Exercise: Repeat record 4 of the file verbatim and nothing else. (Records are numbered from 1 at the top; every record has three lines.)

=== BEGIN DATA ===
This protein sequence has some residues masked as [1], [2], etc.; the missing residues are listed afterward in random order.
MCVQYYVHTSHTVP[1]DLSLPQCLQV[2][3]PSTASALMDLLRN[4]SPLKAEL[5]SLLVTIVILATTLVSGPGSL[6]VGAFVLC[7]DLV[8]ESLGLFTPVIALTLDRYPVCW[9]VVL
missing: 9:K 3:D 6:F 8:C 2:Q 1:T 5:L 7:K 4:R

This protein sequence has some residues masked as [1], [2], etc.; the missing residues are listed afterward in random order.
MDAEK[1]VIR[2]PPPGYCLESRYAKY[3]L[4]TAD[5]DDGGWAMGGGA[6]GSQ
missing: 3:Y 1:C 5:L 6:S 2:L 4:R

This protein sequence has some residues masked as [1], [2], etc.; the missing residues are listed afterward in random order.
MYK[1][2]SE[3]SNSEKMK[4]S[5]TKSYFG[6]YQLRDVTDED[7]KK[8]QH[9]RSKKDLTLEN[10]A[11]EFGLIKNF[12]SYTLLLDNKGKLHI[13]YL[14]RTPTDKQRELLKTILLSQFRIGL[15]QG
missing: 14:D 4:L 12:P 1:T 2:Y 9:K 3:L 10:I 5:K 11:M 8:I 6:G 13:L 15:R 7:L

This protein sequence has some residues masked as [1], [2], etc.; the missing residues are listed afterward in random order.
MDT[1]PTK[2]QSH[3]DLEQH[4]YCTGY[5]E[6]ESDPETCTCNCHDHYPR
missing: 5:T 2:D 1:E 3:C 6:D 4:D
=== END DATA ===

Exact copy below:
This protein sequence has some residues masked as [1], [2], etc.; the missing residues are listed afterward in random order.
MDT[1]PTK[2]QSH[3]DLEQH[4]YCTGY[5]E[6]ESDPETCTCNCHDHYPR
missing: 5:T 2:D 1:E 3:C 6:D 4:D